Today’s I remember JFK remembrance is the result of a conversation which took place between a coworker and myself earlier this week.
My buddy John Sorrells walked in, threw an object on my desk, and said “okay, nostalgia expert, what’s this?”
Without hesitation I said “Why, that’s a curb feeler.” John was impressed, but hey, I AM the nostalgia expert.
Curb feelers made their debut sometime in the early 50’s as an accessory added to luxury cars by Detroit. However, they were inexpensive add-ons for anyone who wanted to protect their tires from the unforgiving concrete that made up street curbs. This was particularly the case if one had big whitewalls on their sweet ride.
Whitewall tires weren’t really invented in as much as they were simply the original tires. In the automobile’s heyday of the Model T, tires were made of light-colored rubber. The rubber didn’t wear so well, so eventually, more carbon black was added to the tread area. This made for tires which were black around the circumference, but white on the sidewalls. As the entire tire began to be manufactured out of higher carbon-black rubber, consumers clamored for the look of their father’s tires. Thus, sidewalls were pigmented with a wide white stripe.
As the 50’s became the 60’s, the size of the whitewall began to shrink. By 1969, it was a narrow strip perhaps 1/2″ wide, often accompanied by a similar-sized red strip. Nowadays, of course, the whitewall is nearly extinct, as are so many of the things we remember.
Another disappearing accessory our fathers might have favored was the dashboard compass. Ever the focused navigators, our fathers wanted to know which way true north was. Perhaps they may have navigated B-24’s a few years earlier. Whatever the case, many a roomy sedan had a floating spherical compass mounted securely on the dash.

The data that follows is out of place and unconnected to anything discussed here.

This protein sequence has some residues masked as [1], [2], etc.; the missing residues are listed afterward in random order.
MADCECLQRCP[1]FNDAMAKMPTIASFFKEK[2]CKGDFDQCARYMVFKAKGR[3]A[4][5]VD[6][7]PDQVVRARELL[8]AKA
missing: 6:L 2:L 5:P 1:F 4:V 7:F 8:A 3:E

A 1954 ad had this to say about the trusty device: You can count on this pretested instrument, used by the armed forces, to tell you exactly where you’re headed. Used in the car, it’s a dependable companion for any motorist. Attaches with suction cup to dash or windshield. No getting lost with one of these predecessors to the GPS!
Another accessory our fathers may have preferred was the exterior window shades that kept the sun at bay.
My own father had a brand-new 1974 Audi and obtained his shades straight from the dealership. Made of shiny chrome, they clipped inside the topmost groove that contained the window. They might not have blocked a tremendous amount of sun, but look sharp they did.
Another accessory frequently spotted in Impalas and Fury’s of the 60’s was a console organizer designed to sit on the hump between the driver and passenger in front of the bench seat. The ones I remember had heavy bean bag “wings” that draped over the hump, with a box of sorts anchored to the top, where you could store drinks, road maps, ice scrapers, or any other gewgaws small enough to fit. There was a tremendous amount of unused room up there that the organizer put